Recent CO2 increase comes from tropical jungles, not human activity


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The uncertainty of science: Scientists using the Orbiting Carbon Observatory (OCO-2) have found that the bulk of carbon dioxide increase in recent years came from tropical jungles at the equator, not human activity located mostly in the northern hemisphere.

I guarantee the climate science community, dependent of government funds given based on the crisis mode of human-caused global warming, will spin this somehow to link it with human activity, but if they do they are either fooling themselves, or lying to everyone else. The models all assumed that OCO-2 would find the increase coming from the industrial regions where fossil fuels burn. That is not what they found, which means once again that the models are crap. We do not yet understand the climate.

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6 comments

  • Edward

    From the article: “Data collected by NASA’s Orbiting Carbon Observatory-2 (OCO-2) satellite, launched in 2014 to measure changing levels of atmospheric carbon dioxide (CO2) worldwide, indicates that Earth’s tropics have been the largest sources of recent CO2 emissions.

    It is clear to me that, just as with the temperature data, the CO2 sensors need to be recalibrated in order to confirm the bias that industrial areas are the big sources of CO2. After all, only if nature has previously increased the CO2 levels could we ever accept that nature is doing so now.

    Oh, wait: https://en.wikipedia.org/wiki/File:Vostok_Petit_data.svg

    Fortunately, however, the article was able to reassert that man is the cause of CO2 increases, despite the scientific evidence, by using correlation as causation:
    Global average CO2 emissions have been increasing annually since the start of the Industrial Revolution in the early 1800s. Earth’s atmosphere today contains approximately 850 gigatons of CO2 in contrast to approximately 595 gigatons before the start of the industrial age.

    Never mind that the Earth was already increasing in temperature for a couple of centuries before the industrial age started, because the Earth had been — and still is — coming out of the Little Ice Age. Maybe the Little Ice Age happened because mankind cut back on camp fires, or something.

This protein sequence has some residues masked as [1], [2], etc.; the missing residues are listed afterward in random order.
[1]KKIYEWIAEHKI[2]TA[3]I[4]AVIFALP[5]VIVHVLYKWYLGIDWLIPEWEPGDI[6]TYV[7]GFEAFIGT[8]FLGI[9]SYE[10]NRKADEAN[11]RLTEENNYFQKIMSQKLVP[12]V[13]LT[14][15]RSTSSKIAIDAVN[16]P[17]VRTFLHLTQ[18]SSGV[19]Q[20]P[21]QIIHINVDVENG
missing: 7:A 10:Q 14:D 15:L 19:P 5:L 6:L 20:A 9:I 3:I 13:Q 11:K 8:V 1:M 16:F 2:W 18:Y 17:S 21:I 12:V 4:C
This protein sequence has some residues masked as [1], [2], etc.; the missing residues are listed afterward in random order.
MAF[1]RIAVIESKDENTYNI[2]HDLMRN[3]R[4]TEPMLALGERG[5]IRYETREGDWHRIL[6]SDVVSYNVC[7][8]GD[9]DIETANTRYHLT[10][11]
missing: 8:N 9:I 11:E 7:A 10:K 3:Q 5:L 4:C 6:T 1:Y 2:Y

• David

    Mr. Zimmerman – I’m not sure what the big surprise is with the report. I also can’t help but wonder which specific models are you speaking of with your “crap” term? What is the break point between “crap” and “acceptable” model outputs?

    I am also impressed with your ability to predict what the entire climatology field studying what man’s impact to the atmosphere is and which receives some/all of its funding from gov’t will say. I think some of these folks will be quite surprised to hear this!

  • David: See these links, listed in chronological order:

    That’s only a small sampling. The links discuss all the climate models that are based on the theory that increased carbon dioxide being pumped into the atmosphere by human activity is going to cause the climate to warm. All of those models however have failed completely to predict the actual climate trends for the past two decades.

    As to the question of funding, I have watched the climate field become increasingly corrupted by politics in the past two decades, to a point that facts no longer matter to some of the most powerful and influential members of the field. What matters is funding, and the agencies in the federal government that fund this research have wanted them to find proof of human-caused global warming, and many have gone out of their way to do so, sometimes adjusting data in ways this even suggest outright tampering and fraud. (Do a search on BtB using the words “NOAA tampering” and you see a small selection of stories and data showing this very disturbing possibility.)

    None of these links are mere opinion pieces by me. They all link to independent studies that must be refuted, and have not been in any way. If anything, the data from the climate field keeps confirming what they suggest.

    Note too that I do not come to this field in ignorance. Note the “Climate and Sun Science bibliography” link at the top of my page. It includes the full bibliography of the research I did from 2004 until 2010 when I was trying to gain an understanding of this whole field. Along the way I learned that the science remains decidedly uncertain and unsettled, and that there are too many climate scientists using their positions of power to hide this fact.

  • Marc Rankin

    Interesting. Out of my wheelhouse, but perhaps it’s more indicative of where the consumption of gases go as opposed to production. Humans breath oxygen and plants require Carbon dioxide for photosynthesis, so perhaps the chemical elements are concentrated over where they are consumed, not produced. I imagine to get to the question of increased production would be more a measure of the concentration of carbon dioxide over the tropics today as compared to 30 years ago.

  • LocalFluff

    @David
    “which specific models”
    Pick your favorites!
    https://wattsupwiththat.com/2013/10/14/90-climate-model-projectons-versus-reality/

    The climate doomsday didn’t happen. The climate is waaay too complex to use forecasts about it for economic decision making. The increase of CO2 is however extremely good for wild life, the entire Earth is greening thanks to it.

  • So the deforestation of the Amazon Basin is . . . a good thing? Well, *that* doesn’t fit the Narrative. Back to the drawing board, Progressives!

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